I have discovered over the past 4 years I have a passion for health, not just mine but everyone’s. It is part of the reason I now want to be a nurse. This journey is not all bad. I have good says and bad days. Days where I think I am dying and Days where I think I am on the edge of a break through. I had an experience about 2 years ago that I have never forgotten. I felt God speak to me that I WAS going to have a child. No time frame, just a reassurance it would happen. From then on it has been a struggle, but I do my very best to hold on to that promise. Some days that is all I can do. I try not to question why God has not chosen to move yet or why he asked me to walk this road. I also don’t blame my parents. We see in the Bible a story of a man who was born blind. Jesus’ disciples asked Jesus who had sinned? The man or his parents. (In other words, who was at fault for this man being born blind?) Jesus’ response? No one. No one has sinned. This man is sick so God can receive glory when he is healed. Jesus then proceeds to heal him.
I strongly believe my sickness is for God’s glory. I have fervently promised God that my children would be for his glory, not mine. I think opening up now and sharing my story with you is part of that.When I do finally get to experience the joy of motherhood you all can be my witnesses. The journey has been rough but there is hope. I think in the future I will write a few posts about some of the treatments I have been doing and some of the info I have learned along the way. I want to help all the other beautiful women who are struggling. For now though, take hope.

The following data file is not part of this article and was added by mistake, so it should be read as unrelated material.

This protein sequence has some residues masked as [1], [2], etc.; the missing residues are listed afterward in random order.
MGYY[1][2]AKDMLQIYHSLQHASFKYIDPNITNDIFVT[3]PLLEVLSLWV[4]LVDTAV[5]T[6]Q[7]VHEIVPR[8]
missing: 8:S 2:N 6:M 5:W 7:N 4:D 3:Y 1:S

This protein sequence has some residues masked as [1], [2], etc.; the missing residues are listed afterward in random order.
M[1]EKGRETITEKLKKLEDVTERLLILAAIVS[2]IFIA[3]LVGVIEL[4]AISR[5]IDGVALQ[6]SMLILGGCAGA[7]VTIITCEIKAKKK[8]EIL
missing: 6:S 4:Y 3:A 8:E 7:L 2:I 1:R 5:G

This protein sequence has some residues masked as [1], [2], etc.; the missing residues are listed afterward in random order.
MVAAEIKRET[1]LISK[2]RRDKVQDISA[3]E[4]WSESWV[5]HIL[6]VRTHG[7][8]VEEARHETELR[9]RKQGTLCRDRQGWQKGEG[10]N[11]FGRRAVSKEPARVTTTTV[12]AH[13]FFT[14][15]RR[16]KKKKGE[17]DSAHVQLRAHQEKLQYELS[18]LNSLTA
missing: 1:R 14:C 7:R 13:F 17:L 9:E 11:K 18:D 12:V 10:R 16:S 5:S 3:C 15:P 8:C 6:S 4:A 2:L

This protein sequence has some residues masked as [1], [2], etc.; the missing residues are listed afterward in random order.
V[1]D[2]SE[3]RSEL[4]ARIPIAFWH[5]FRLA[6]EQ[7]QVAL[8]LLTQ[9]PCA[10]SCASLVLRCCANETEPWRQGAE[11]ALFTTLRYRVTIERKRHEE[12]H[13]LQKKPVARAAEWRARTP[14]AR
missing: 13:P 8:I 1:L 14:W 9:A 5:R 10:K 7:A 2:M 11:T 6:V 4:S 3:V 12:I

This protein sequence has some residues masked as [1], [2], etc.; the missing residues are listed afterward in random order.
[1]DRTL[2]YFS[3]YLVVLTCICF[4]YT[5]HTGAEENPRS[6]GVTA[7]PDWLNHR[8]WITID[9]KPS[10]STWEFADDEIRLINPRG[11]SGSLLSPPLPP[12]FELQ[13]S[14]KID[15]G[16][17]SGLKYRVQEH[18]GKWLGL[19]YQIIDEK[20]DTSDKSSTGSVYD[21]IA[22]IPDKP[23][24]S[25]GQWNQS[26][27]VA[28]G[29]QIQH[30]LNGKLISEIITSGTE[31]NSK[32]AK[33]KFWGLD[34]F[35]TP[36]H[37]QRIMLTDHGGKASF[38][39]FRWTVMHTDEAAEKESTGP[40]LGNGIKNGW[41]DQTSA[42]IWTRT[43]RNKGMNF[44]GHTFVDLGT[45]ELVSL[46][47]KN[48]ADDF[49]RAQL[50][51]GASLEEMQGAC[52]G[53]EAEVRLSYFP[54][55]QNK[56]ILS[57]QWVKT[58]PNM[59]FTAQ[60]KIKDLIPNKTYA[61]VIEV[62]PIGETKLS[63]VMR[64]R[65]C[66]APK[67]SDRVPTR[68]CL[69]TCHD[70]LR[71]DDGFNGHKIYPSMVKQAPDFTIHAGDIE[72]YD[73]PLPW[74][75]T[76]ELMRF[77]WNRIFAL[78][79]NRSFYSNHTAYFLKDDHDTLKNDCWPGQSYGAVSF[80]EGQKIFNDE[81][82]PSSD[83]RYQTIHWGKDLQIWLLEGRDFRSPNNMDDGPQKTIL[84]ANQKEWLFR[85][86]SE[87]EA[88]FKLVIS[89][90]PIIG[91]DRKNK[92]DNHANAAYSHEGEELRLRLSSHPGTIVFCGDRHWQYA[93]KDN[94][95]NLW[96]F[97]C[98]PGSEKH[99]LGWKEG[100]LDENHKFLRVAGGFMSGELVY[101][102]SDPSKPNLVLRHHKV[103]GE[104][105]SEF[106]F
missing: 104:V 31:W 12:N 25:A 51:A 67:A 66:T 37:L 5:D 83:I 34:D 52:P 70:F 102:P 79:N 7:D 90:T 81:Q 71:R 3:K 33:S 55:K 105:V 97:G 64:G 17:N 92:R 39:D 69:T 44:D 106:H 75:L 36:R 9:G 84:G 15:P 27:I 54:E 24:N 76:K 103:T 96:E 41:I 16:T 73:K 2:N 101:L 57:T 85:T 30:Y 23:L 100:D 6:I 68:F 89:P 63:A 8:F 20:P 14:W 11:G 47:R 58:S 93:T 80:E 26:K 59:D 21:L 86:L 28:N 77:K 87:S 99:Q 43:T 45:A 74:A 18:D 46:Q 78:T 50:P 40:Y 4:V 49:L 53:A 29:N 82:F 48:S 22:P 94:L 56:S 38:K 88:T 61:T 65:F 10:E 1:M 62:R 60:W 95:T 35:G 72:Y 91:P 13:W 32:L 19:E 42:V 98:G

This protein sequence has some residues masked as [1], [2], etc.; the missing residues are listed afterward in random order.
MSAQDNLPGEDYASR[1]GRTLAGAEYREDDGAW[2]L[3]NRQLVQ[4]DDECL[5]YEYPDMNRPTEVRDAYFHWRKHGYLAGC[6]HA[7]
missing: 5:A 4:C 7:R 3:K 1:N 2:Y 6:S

At the beginning of this year Wrote a journal to try and keep me accountable. This journal asked for a quote that I felt could encourage me along the way. I searched and searched. I couldn’t find anything that really resonated with me. Finally I just decided to write down a quote I hated but thought “oh well as long as I write something down.” I wrote down the following quote ” just when the caterpillar thought the world was ending, she became a butterfly.” I have no idea why I hated this quote but I can tell you I love it now. 7 months ago I thought my world was ending. I felt sicker than ever. I was exhausted and my treatment seemed to be doing the opposite of what it should have been doing. I gave up and in anger I stopped what I had been doing… Two weeks later I had my first menstrual cycle. Yes you heard me right. At 24 I had my first cycle. Turns out I am becoming that butterfly. There is hope.

If you are struggling with infertility feel free to share your story. I would love to hear from you. If you have questions you would like me to research and address, let me know. I want this to be a safe place. The world needs more honesty and fewer awkward silences. The world needs our stories.